BLOG: How P&C insurance professionals can find the truth in big data

BLOG: How P&C insurance professionals can find the truth in big data | Insurance Business America

BLOG: How P&C insurance professionals can find the truth in big data
If you’re not yet using big data and analytics to do your job, you likely will be soon. Surely you’ve heard of big data transforming industries as varied as medicine, advertising, and financial services, and it holds particular potency for the property and casualty insurance space. Big data can simplify your marketing to potential clients, aid underwriting and claims, and ultimately help you retain more clients over the long term.

But as more and more insurance carriers begin to use data to drive their decision-making, they have to be careful about where that data is originating. Too often it comes from error-prone surveys marred by selection bias, or from third-party sources that could be shadowed with misinformation or lack of context. For big data to truly be useful, it has to be relevant and accurate, and many streams of data in use today just don’t fit the bill.

How insurance companies collect and verify their data will determine whether they’re better informed about their clients and basing decisions on a bedrock of truth. Big data is poised to improve the decision-making of an entire insurance organization, from home office employees to customer-facing agents, but only those with relevant and accurate information will reap the rewards.

Realizing data’s potential
Pinpointing prospects no longer involves a phone book and uncanny stamina. Using big data tools, agents can spot pockets of businesses that might qualify for insurance. For example, if your company has great prices for florists and agents are interested in writing Commercial Auto, you can locate the florists that are likely to have multiple vehicles by using sales as a metric, with more sales being an indicator of more vehicles. Once you know where those florists are agents can start marketing. To write Workers Comp, they can look for florists with a high payroll (i.e., more employees).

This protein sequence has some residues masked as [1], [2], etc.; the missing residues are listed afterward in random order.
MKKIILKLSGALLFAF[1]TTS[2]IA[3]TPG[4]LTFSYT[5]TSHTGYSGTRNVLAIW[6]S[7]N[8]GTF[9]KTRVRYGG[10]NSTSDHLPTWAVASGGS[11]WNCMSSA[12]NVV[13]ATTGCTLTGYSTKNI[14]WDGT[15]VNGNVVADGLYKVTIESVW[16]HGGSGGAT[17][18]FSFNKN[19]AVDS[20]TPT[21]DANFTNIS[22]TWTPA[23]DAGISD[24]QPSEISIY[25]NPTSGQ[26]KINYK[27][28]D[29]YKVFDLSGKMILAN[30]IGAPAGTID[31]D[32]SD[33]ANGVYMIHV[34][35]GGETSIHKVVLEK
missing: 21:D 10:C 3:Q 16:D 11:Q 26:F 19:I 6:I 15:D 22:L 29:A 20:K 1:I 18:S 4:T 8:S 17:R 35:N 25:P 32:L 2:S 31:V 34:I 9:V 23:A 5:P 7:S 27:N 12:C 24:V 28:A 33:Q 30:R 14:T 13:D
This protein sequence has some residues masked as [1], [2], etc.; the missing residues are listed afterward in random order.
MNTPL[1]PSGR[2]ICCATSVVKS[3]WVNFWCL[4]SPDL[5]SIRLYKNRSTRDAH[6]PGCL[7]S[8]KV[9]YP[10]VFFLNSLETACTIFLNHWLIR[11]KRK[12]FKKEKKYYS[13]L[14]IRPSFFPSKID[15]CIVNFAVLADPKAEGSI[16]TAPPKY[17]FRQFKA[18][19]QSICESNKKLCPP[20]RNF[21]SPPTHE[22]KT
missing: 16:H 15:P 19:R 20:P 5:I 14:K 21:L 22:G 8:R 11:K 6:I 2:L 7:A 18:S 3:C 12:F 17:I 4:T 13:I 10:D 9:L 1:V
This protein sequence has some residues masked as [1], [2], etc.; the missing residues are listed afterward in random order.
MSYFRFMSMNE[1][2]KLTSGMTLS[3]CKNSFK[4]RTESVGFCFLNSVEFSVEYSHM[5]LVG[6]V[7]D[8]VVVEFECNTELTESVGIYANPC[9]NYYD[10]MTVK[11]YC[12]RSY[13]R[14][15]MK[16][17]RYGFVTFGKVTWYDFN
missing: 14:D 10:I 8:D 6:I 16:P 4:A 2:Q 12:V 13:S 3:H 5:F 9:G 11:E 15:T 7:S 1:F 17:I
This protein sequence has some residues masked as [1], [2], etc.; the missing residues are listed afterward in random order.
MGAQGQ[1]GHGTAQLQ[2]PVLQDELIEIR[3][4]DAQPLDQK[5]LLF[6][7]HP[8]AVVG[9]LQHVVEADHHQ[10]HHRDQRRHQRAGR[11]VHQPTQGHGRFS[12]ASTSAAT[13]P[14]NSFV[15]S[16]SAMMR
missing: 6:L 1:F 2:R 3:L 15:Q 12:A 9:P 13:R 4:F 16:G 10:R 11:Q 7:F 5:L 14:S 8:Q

Using the same example, underwriters can pull up the financial metrics of a particular florist and benchmark it against the floral peer group as a whole. Underwriters no longer have to apply a discretionary factor to the price of a policy based on a gut feeling about the owner, sense of how the business is run, or one of the few known factors about the account, such as whether there is a safety program in Workers Comp. Now they can make a decision about the discretionary factor using more foundational information. 

Realizing data’s pitfalls
All of these benefits assume, however, that the data that insurance agents use to drive sales has been vetted and is accurate. Sometimes that’s hard to judge, but often the source of the data tells you all you need to know about whether it’s a foundation for decision-making or a misleading fraction of the truth.

Many firms, inundated by the volume, variety, and velocity of incoming data, can overlook its veracity. True data veracity depends on a technological foundation, one that taps reliable sources, fills out a complete picture, and establishes benchmarks that put information in context. Surveys and third-party data often fall short on all three counts and can create more problems than they solve.

As more property and casualty insurers look to tap the power of big data, they should do so with an eye on veracity. Knowing where data comes from, what biases might pepper the information, and the full context behind that information, insurers can separate the questionable data from the truth. Knowing that difference, and tapping the right data, will be the key to big data success.
Author Bio
Kevin Sheetz, CEO and Co-Founder, Powerlytics is a former audit and advisory partner at KPMG. He has developed a global risk assessment tool used for bank audits, an information-based internet joint venture focused on financial services. Kevin was also a VP & Managing Partner of Global Business Operations at Unisys and ran his own consulting business.

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